He does not only have strong feelings about the methods of economics, but the conclusions as well, particularly when it comes to trade. If you read just one Krugman piece, make it Ricardo's Difficult Idea, a defense of the idea of comparative advantage against less rigorous thinking. In another classic piece, Krugman talks about the dangers of thinking about international trade in terms of competitiveness. And here he is comparing the economy to a hot dog--and making the point that productivity gains from trade and technological advances do not mean fewer jobs for Americans.

This of course brings me to the work for which he actually won the Nobel prize--new trade theory and the new economic geography. And there's no one better to explain it than Paul himself, which he did on his blog a few days ago. If you want another take, here's Ed Glaeser proving that partisanship is not an economic virtue. Of his academic work, I'm most familiar with his work in economic geography, which seeks to explain why cities exist and how they form. You can read the introduction to his coauthored monograph, "The Spatial Economy", here.

More recently, Krugman's blog has been invaluable for understanding the financial crisis, the bailout, and what exactly is going on.

In any case--he's often a polemicist, so you may disagree strongly with him. But I don't think there's been a better economics writer since perhaps Adam Smith. And I don't think there's any other single person who more influenced what I want to do for the rest of my life.

P.S. Much much more can be found at the Unofficial Paul Krugman Archive.

A Healthy Democracy

I firmly believe that the health of any organism is determined by how easily he/she/it can laugh at his/her/its own beliefs and pretensions. So last night's Al Smith dinner, where McCain and Obama made fun of each other and themselves was, I hope, a healing moment. Think about how easily McCain and Obama joke about owning seven houses, or "pal-ing around with terrorists" and then think about the millions of people who take these accusations with deadly seriousness. Cognitive dissonance? (Much like George W. Bush joking about the missing Iraqi WMD at the White House Correspondents' dinner...wait, except that was real.)

Here it is:

16 October, 2008

The Gods of Public Policy

I can already see myself becoming agitated at progressives after the election. Ezra Klein writes:

If you look at the Obama campaign, the basic argument has been...tax cuts. Their biggest economic policy is a massive tax cut. Their health care argument has largely been a tax-based attack on John McCain. Their stimulus proposal was a tax cut. Now, these are not Republican tax cuts: They're decidedly progressive. The Obama campaign is taking advantage of the unequal distribution of wealth in this country, which allows you to drop taxes sharply on the vast majority of Americans while raising them modestly on a small minority and not blow a hole in your budget. They've realized, in other words, that cutting taxes on most people is what folks want in a tax cut. Aggregate revenues don't have to go down. And when the top one percent control 20 percent of the country's income, you can make up a lot of revenue by taxing them a bit.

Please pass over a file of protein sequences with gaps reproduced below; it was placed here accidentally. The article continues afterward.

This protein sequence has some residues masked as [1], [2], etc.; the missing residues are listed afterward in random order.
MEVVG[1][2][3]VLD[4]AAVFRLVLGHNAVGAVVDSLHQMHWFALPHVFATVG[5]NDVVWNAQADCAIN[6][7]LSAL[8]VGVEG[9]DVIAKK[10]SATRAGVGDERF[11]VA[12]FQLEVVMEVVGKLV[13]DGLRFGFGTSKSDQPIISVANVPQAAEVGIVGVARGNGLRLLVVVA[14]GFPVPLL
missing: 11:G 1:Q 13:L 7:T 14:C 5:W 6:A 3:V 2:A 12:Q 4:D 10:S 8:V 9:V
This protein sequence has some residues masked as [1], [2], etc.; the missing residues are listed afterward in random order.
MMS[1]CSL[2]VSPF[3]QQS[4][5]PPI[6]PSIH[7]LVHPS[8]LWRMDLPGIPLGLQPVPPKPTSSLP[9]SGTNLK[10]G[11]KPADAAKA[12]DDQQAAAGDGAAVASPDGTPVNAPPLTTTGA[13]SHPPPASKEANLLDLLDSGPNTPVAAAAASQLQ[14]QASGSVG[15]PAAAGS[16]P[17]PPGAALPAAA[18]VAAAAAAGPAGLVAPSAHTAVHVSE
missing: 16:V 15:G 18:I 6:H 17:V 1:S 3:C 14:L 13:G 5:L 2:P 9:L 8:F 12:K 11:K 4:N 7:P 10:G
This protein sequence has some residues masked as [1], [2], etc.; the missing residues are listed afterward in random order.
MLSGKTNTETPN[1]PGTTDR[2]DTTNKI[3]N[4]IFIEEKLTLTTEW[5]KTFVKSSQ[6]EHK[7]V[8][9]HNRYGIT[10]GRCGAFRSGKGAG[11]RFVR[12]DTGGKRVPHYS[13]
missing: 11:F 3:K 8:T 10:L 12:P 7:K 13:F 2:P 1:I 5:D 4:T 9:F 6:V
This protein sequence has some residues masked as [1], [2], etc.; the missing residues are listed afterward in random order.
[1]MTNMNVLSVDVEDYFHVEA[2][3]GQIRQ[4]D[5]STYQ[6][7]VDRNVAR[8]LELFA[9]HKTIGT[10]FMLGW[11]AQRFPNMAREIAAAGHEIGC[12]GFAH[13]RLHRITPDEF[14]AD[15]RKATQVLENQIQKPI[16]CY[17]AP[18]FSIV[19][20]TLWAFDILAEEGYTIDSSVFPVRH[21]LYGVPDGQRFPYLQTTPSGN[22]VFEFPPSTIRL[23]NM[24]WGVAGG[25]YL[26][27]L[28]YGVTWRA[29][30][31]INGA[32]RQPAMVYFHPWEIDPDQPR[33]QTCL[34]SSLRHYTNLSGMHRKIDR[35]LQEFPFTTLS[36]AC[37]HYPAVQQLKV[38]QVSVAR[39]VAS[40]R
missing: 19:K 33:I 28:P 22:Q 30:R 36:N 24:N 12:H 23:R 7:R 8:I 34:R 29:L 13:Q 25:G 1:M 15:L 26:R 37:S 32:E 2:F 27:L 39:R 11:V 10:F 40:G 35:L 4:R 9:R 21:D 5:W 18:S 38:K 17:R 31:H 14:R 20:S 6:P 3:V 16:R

But tactically smart though this decision may be, it's not exactly the sort of thing that pleases the Gods of Public Policy. This country needs more in the way of tax revenues. The Republicans have turned honesty on that score into a form of electoral suicide. The Obama campaign -- and thus the Democrats more generally -- have basically thrown up their hands and said "fine." If Republicans are going to demagogue taxes and make irresponsible cuts a constant feature of elections, then the Democrats will prove that two can play at that game. Politically, that may be wise. But it's going to make the eventual reckoning much worse.
I think Ezra's right that Obama has figured out how best for the Democrats to politically approach tax cuts. Moreover, Obama is framing a tax raise (for 5% of the population) in a very appealing way. But it simply isn't true that this is somehow caving to the Republicans. Kennedy had a middle-class tax cut. Clinton had a middle-class tax cut. There's a long history of middle-class tax cuts in the Democratic party.

I think what really annoyed me about this post is the assertion that there's some known objective truth as to what the best public policy is. But we're pretty far from that. There are very very few policies (relative to the total number of policies) for which we have experimental or quasi-experimental evidence as to their success or failure. We just don't know much about it. We're constantly making advances, but we still are mostly in a state of ignorance. The process by which an academic paper, with all of it's nuance and hedging, works its way through policy shops, the media, and various pundits, is kind of disheartening. The end result is that we appear to know much more than we do. And while Ezra and Yglesias are great bloggers, I think they tend toward this perspective a bit too much for my tastes. And I expect to be very annoyed come January.

For the record...is the Nobel politicized?

Mickey Kaus claims that the Swedes are trying to influence the election by giving Krugman the Nobel Prize. But what are the politics of the Nobel Prize? Let's look at prizes in economics given in election years:

2008 - Paul Krugman
2004 - Kydland and Prescott
2000 - Heckman and McFadden
1996 - Mirrlees and Vickrey
1992 - Gary Becker
1988 - Maurice Allais
1984 - Richard Stone